To be in favor or disgrace
is to live in fear.
To take the body seriously
is to admit one can suffer.

What does that mean,
to be in favor or disgrace
is to live in fear?
Favor debases:
we fear to lose it,
fear to win it.
So to be in favor or disgrace
is to live in fear.

What does that mean
to take the body seriously
is to admit one can suffer?
I suffer because I’m a body;
if I weren’t a body,
how could I suffer?

So people who set their bodily good
before the public good
could be entrusted with the commonwealth,
and people who treated the body politic
as gently as their own body
would be worthy to govern the commonwealth.

Lao Tzu
Ursula K Le Guin’s version

Lao Tzu talks about power often in theĀ Tao Te Ching. What separated him and continues to separate the Tao from most reasons for power is that the Tao states that power is a result of virtue, whereas nearly every other ideology and religion tends to see power itself as the virtue.

Might is right and so on. Manifest Destiny, the Divine Right of Kings, patriarchy, white supremacy, capitalism–all of these ideas state that power is the virtue. Often times it’s tied to genetics, which is another way of saying that they see power as innate. They are born with power and so it is right for them to use power.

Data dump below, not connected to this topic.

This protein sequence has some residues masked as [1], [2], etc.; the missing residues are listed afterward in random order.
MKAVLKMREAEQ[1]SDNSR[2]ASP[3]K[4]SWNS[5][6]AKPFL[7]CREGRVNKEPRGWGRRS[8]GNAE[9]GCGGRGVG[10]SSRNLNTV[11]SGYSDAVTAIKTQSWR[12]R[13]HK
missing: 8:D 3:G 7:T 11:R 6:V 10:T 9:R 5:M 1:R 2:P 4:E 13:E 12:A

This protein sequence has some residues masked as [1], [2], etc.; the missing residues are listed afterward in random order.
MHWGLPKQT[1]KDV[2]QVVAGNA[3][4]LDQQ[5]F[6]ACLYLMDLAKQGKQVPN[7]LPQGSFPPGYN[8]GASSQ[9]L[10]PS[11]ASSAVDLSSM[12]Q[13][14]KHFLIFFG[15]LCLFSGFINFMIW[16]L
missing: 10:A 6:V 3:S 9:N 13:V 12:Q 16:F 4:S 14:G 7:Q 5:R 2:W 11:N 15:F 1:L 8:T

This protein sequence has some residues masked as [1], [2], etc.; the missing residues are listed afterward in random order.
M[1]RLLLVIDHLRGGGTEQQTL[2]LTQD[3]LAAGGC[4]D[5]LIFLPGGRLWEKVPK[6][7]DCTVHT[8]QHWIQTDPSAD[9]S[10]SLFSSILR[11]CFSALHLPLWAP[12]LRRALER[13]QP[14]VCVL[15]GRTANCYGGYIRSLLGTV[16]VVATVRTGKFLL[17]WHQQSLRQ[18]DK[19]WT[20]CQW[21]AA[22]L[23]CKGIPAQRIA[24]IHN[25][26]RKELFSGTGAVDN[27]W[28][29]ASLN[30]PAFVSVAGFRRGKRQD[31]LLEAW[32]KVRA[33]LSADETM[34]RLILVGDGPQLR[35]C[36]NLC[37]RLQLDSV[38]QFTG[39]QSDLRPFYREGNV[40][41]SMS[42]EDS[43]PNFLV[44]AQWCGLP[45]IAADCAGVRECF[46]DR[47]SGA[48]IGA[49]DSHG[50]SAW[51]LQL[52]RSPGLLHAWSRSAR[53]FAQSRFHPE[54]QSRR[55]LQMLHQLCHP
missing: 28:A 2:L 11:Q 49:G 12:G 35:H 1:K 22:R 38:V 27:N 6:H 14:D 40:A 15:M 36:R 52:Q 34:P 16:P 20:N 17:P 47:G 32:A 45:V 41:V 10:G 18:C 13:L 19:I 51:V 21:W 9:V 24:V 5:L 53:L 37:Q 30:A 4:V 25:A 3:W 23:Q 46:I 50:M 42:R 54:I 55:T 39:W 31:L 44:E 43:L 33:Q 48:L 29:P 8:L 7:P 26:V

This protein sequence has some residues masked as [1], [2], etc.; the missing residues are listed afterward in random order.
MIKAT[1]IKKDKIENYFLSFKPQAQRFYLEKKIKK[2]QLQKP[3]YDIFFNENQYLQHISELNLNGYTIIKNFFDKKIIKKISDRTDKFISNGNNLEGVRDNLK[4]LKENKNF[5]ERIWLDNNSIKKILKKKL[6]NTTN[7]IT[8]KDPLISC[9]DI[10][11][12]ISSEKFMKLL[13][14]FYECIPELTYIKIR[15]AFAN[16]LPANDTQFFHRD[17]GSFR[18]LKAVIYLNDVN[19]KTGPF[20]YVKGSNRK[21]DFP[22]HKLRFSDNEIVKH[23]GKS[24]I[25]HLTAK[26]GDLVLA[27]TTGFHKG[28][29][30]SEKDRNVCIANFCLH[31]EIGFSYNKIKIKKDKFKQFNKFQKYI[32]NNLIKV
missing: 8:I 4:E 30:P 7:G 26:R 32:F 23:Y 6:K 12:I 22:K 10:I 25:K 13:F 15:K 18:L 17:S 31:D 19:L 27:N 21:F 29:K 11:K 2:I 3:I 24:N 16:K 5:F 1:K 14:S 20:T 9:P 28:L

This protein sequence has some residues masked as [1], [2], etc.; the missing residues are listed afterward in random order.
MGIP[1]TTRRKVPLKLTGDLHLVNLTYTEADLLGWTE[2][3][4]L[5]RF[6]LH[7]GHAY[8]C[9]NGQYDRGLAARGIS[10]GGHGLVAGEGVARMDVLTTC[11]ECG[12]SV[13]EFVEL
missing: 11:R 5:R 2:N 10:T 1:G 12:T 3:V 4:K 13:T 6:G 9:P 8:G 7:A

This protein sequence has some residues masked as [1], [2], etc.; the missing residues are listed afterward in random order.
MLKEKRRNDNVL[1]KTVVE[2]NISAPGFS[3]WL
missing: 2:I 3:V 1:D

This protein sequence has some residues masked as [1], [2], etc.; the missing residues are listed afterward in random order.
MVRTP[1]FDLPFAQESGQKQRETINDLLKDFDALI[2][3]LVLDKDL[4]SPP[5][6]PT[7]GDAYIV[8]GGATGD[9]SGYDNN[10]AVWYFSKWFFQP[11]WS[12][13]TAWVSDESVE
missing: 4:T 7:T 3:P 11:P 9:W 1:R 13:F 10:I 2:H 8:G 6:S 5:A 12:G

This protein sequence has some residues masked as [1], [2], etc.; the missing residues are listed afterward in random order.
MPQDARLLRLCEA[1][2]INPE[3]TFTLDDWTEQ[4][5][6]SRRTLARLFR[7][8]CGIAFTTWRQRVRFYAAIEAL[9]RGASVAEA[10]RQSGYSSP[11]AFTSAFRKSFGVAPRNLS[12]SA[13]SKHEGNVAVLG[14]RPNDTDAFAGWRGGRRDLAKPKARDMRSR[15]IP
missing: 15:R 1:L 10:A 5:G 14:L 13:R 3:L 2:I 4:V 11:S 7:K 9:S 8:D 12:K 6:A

The Tao subverts this. Power is not a right. It is a gift. A gift given by the commonwealthy. That is to say, one who governs is given power by the people she governs. She doesn’t impose power upon them, but is allowed to govern because she has proven herself capable, gifted, whatever.

A leader, here, is one who sees the commonwealth in the same way one sees their own body. To understand that the body can and will suffer. To understand that praise and applause are not goals, but results of proper action. If someone simply chases praise, they are unfit to govern. Probably they’re unfit to do a lot of other things, too.

This is the most prescriptive poem we’ve come across thus far in theĀ Tao Te Ching and, like other prescriptive poems we’ll see, it has to do with leadership. Lao Tzu seems especially concerned with what makes a good leader, which makes sense, given the time period this was written.

But it’s something we should consider now. It’s partly why I decided to do these daily meditations on the Tao. We’re days away from a new president in my country, and I think we should consider the man we’ve elected and what his assumption of power will mean.

It would be hard to say that Lao Tzu would approve.